Litquake events will leave avid Bay Area readers shaken and stirred
By Lou Fancher Correspondent Contra Costa Times
Quick, name an off-the-Richter Scale festival that begins with a Hendrick's Gin future that never was, conjugates and feeds the mood of a voracious book-loving populace, scores big in the (poetry) World Series and closes with (lit) crawling in an alley near San Francisco's Mission Police Station.
It's Litquake: from Oct. 11 to 19.
The nine-day literary festival presents more than 800 writers and journalists -- 4,600 author appearances since it's founding in 1999 -- at nearly 160 venues scattered throughout the Bay Area.
Two highlights, "Lit on the Lake" and "Inside the California Food Revolution," share the joy in the East Bay.
The geographic scope includes fewer events outside of San Francisco's core than last year, but there's still the North Bay's "Words on the Waves" in Sausalito and an opportunity to imbibe in great lit at the Center for Literary Arts in San Jose.
Nearly 80 percent of the events are free.
If Litquake is a cacophonous carnival (there's a Literary Death Match, after all), it's also a tightrope expedition for authors.
True story readings, dirty haiku bouts, first-time authors, and even Cal students reading published lies add an air of danger to the temptations.
The notables are an embarrassment of riches: authors Piper Kerman, TC Boyle, Delia Ephron, Anne Perry, Isabelle Allende, Mary Gaitskill, Joyce Maynard and many more.
Barbary Coast honors go to Last Gasp Books Publisher Ron Turner during an opening night event celebrating the 150th anniversary of Jules Verne's first book, "Five Weeks in a Balloon."
The first, official East Bay event of the celebration is "Lit on the Lake: A Plunge into the East Bay's Literary Depths" (6 p.m. Oct. 13, the Lake Chalet at Lake Merritt in Oakland. The Gondola Room overlooking Lake Merritt offers the best view to ignore -- in light of the bright minds gathered for the event).
Alameda's Eli Brown ("Cinnamon and Gunpowder") is appropriately nautical with a female pirate in command of her ship. Wedgwood, a chef she kidnaps to ensure she's well fed, magically replaces meals that previously tasted like "a fart boiled in a shoe" with delicious, spicy shark bisque. Meanwhile, a riotous tale spins into a story of brave love.
Amy Franklin-Willis debuts her "The Lost Saints of Tennessee," a deftly told account of a man who can't move on -- but does, leaving behind home and past hurts to find safe harbor in self-imposed exile.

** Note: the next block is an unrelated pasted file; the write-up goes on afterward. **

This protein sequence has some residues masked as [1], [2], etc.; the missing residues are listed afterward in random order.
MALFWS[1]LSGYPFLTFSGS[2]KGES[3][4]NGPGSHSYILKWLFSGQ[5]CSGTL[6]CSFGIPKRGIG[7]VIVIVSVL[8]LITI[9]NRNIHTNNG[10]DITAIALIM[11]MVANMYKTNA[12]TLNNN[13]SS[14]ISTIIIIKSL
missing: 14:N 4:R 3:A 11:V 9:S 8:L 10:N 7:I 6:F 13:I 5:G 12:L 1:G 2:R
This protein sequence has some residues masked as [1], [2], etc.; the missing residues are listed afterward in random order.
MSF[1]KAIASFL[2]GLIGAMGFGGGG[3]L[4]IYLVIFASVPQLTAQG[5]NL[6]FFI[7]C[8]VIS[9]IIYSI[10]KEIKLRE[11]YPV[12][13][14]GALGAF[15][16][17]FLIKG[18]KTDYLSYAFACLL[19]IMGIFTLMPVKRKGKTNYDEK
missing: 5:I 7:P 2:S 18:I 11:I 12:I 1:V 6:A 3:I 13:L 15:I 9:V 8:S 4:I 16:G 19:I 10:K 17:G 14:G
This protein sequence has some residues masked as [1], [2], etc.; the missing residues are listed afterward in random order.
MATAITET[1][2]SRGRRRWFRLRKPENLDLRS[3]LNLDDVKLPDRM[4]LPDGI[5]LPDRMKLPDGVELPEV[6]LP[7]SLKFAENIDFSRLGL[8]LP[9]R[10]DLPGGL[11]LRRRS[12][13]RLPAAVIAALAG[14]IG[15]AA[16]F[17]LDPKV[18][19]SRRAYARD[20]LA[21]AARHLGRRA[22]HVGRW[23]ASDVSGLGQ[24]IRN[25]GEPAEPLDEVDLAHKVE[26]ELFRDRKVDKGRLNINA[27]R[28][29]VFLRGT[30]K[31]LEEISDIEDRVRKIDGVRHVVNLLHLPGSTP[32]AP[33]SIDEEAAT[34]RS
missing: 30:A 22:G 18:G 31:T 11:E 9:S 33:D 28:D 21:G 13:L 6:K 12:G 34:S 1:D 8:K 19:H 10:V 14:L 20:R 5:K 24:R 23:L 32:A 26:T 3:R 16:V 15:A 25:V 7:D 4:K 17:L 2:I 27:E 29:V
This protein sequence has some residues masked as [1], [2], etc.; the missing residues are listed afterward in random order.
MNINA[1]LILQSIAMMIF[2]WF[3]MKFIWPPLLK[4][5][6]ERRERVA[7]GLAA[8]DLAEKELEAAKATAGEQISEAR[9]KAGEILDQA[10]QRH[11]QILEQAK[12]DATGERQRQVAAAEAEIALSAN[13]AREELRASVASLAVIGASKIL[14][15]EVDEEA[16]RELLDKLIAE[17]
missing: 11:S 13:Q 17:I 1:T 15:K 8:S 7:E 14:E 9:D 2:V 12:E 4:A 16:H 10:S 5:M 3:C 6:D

Dr. Joan Steinau Lester's "Mama's Child," a double narrative told by a white mother and her biracial daughter, proves a parent's harshest, yet most compelling teachers are often their children. Investigating racial identity may be the author's catalyst, but the fire on every page burns with the common heat of all families.
"Among the Wonderful," Stacey Carlson's opus to P.T. Barnum's American Museum, shows a first-time author straddling plot and subplots with such beautiful writing that language threatens to overtake the story. With rich historical detail and curious characters, 1840s New York is a vibrant backdrop for the story's "sights" and insights.
A Litquake gem, the slender "Holding Silvan" by Monica Wesolowska, is arguably one of the best memoirs of 2013. With spare, unflinching prose, she tells the tragic, ironically life-affirming account of losing her son. Few writers handle naked sorrow with the eloquent simplicity sculpting this must-read book.
Renee Swindle, author of "Please Please Please," will complete the panel.
While Lit on the Lake will offer a satisfying, literary-themed menu, "Inside the California Food Revolution, Thirty Years That Changed Our Culinary Consciousness" will leave listeners drooling. Joyce Goldstein, chef and founder of San Francisco's Square One restaurant and the California Street Cooking School, will be in conversation with former San Jose Mercury News food editor Carolyn Jung (6:30 p.m. Oct. 19 at The Marsh, 2120 Allston Way, Berkeley).
Goldstein's new book bears the same title as the event and traces a glutton's delight: California food culture from the 1970s to the present.
The book is food folklore, but also an exacting, epicurean entree into the area's cultural history. Early food pioneers struck gold in the kitchen with self-taught cooks, long produce-growing seasons and a boundary-busting activist attitude unafraid to flip a coin, call "tails we eat," get heads, and gorge from farm-to-table anyway.
A final chapter predicts a peril- and promise-filled gastronomic future: More women leaving the industry (less collaborative innovation inside restaurants); farmers gaining respect amid legislative support for food safety (2008's Proposition 2, mandating protections for livestock) and an ethnic infusion stirred by ancient traditions and contemporary, global influences as the next generation of food anarchists take the reins.
Litquake closes on Oct. 19 with a three-phase extravaganza promising to take book lovers to the edge. Whether or not attendees "go over" to the all-San Francisco events -- if not over the edge -- or choose to stay home with a good book, one thing is certain: the Bay Area's prolific literary providers will soon be back at their laptops, stocking up for 2014.